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ECOWAS Status Report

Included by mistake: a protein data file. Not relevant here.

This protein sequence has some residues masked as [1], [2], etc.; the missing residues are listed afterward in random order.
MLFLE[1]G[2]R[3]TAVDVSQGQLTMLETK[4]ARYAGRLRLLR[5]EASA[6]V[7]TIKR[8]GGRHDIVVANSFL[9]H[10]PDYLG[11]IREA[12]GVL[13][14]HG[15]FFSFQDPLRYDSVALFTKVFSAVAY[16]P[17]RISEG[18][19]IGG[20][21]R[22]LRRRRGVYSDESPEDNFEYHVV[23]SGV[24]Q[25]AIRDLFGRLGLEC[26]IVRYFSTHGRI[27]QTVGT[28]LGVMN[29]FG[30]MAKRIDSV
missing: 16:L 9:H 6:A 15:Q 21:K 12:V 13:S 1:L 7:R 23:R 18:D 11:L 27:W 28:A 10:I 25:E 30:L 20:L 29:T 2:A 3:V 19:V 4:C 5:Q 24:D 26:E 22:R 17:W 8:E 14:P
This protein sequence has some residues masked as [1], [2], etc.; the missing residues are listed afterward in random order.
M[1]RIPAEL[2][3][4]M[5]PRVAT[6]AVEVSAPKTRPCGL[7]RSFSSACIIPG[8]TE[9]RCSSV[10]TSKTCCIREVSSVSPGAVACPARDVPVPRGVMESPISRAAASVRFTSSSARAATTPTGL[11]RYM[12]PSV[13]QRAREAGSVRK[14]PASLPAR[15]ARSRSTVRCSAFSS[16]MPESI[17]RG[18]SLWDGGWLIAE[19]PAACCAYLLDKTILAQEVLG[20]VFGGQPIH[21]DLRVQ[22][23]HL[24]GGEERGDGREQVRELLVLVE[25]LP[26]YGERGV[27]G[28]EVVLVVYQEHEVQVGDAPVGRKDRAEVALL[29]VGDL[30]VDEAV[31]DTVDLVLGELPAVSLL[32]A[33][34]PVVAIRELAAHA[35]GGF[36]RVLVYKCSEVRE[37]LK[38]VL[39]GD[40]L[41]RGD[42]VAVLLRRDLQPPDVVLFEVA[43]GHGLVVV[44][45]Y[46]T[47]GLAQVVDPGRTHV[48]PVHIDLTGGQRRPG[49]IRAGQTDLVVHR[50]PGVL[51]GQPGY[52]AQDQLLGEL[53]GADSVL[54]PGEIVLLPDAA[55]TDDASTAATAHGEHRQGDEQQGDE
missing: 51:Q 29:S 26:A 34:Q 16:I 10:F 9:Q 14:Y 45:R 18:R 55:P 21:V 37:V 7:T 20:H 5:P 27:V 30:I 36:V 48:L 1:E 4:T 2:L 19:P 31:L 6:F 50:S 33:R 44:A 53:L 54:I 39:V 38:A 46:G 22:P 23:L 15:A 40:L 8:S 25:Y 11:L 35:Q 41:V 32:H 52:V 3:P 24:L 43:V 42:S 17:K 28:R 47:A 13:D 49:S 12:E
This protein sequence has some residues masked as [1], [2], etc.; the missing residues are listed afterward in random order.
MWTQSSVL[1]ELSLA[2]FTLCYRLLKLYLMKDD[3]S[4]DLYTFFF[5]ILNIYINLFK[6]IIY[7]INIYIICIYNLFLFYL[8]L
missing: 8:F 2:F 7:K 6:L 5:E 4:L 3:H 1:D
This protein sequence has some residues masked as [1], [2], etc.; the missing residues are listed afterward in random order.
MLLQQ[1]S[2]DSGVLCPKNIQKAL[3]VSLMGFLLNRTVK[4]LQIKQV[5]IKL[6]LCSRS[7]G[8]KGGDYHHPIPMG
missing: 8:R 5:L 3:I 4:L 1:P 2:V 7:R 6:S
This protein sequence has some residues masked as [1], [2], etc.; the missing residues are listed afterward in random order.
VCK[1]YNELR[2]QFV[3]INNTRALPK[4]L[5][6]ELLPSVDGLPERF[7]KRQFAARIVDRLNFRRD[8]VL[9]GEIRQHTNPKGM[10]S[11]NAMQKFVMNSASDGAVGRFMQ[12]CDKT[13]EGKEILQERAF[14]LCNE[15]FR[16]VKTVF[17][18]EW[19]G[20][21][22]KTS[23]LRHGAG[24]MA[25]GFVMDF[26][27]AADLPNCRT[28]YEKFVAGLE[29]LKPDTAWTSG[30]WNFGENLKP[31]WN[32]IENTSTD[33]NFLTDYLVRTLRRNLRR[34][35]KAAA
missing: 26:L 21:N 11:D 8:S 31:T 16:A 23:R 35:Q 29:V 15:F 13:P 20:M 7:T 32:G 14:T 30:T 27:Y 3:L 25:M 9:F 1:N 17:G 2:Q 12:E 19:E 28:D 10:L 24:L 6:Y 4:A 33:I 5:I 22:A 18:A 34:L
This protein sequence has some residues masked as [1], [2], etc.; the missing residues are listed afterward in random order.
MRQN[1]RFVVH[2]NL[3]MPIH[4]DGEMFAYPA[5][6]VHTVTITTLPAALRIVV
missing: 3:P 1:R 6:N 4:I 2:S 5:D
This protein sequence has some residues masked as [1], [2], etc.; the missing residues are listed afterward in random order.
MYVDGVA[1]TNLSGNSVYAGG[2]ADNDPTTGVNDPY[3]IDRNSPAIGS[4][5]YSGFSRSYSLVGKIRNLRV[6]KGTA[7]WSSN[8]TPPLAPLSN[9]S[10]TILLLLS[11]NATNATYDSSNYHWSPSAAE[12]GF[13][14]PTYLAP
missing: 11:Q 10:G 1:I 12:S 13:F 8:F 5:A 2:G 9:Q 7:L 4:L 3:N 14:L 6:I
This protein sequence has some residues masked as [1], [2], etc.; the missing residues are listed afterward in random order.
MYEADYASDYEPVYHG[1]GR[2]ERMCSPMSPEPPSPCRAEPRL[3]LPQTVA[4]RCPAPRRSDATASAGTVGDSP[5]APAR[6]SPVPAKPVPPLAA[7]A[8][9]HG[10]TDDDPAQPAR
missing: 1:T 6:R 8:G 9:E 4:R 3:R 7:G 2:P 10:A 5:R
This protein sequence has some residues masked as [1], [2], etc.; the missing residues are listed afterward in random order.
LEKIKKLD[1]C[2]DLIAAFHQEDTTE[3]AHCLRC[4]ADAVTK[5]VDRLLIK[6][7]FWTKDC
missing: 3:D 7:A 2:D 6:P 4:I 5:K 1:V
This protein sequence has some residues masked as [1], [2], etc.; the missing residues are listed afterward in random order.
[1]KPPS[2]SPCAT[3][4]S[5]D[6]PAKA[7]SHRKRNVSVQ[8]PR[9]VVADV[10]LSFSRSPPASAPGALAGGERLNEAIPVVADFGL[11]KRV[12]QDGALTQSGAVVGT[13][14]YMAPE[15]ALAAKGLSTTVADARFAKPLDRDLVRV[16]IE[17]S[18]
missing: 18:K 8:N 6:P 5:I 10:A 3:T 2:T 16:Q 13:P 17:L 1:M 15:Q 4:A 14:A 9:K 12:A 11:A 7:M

RENEWABLE ENERGY AND ENERGY EFFICIENCY STATUS REPORT 2014 | 67 By technology, large hydropower remains the dominant non-fossil fuel energy source in the region, with an estimated 10.5 GW of new capacity in the pipeline, representing 90% of the total (See Figure 18.)7 Of other renewables, an estimated 397 MW of wind capacity is expected to be added, followed by small- hydropower (≤ 30 MW) (282 MW), modern biomass (258 MW), and solar (234 MW).8 By Member State, Côte d’Ivoire is the ECOWAS leader in biomass pipeline capacity, at 60 MW, Ghana is the leader in anticipated solar development (162.9 MW), and Nigeria is the leader in anticipated wind (191.2 MW) and small hydro (91.5 MW).9 The international renewable energy market is becoming an increasingly attractive sector for a host of public and private investors. Overall, consolidated, reliable data on investments in the renewable energy sector is not available for all 15 member states. However, analysis by Bloomberg New Energy Finance of six leading ECOWAS Member States—Côte d’Ivoire, Ghana, Liberia, Nigeria, Senegal, and Sierra Leone — indicates a variable flow of investment into the region (See Figure 19.) Within these six Member States, investments in new renewable energy totalled USD 29.7 million in 2013, down significantly from the high of USD 370 million in 2011.xxiv,10 Overall, in places where investment has been tracked, countries have seen a sporadic flow of financing to renewable energy development. Globally, private finance plays an important role in renewable energy development. Within ECOWAS, incentivising private participation in the sector has been one of the key priorities for policymakers. Although data on private finance flows is not widely available across the region, an analysis of projects shows that it has played a key role in the development of installations such as the Cabeolica Wind Farm in Cabo Verde (See Sidebar 4.) The public sector has also played an important role in funding renewable energy development, with national governments, international development partners, and multilateral development banks having all allocated funds to energy sector development in the region. As demonstrated, a number of Member State governments are already supporting the renewable energy sector by providing financial incentives and/or public financing to project development. (See Chapter 4.) In addition to government support, renewable energy has become a key component of the lending activity of international and regional development banks. One of the continent’s leading public development institutions, the AfDB, has a large energy sector portfolio and is increasingly active in West Africa. Regionally, West Africa received USD 1.54 billion (Unit of Account (UA) 991 million), or 27.8 % of total loans and grants approved by the AfDB in 2013, of which infrastructure investments—including energy, water and sanitation, and transportation—accounted for nearly USD 500 million, or 31.9 percent.13 Overall, energy accounted for 16% of the bank’s loan and grant activity over the same period.14 All ECOWAS Member States (with the exception of Cabo Verde) are eligible for the AfDB’s African Development Fund (ADF) concessionary window.15 Other multinational lending institutions, such as the World Bank and the European Investment Bank, have made the development of Africa’s sustainable energy sector an important priority. FIGURE 18 | Renewable Energy Capacity in the Pipeline in the ECOWAS Region, by Technology Source: Africa-EU Energy Partnership xxiv. Investment figures include total investments in renewable energy technologies greater than 1 MW. Figures exclude hydropower greater than 50 MW. Large Hydro 90% Other Renewables 10% Solar Biomass Small Hydro Wind 2% 2% 3% 3% 05INVESTMENT REGIONAL FINANCING SOURCES

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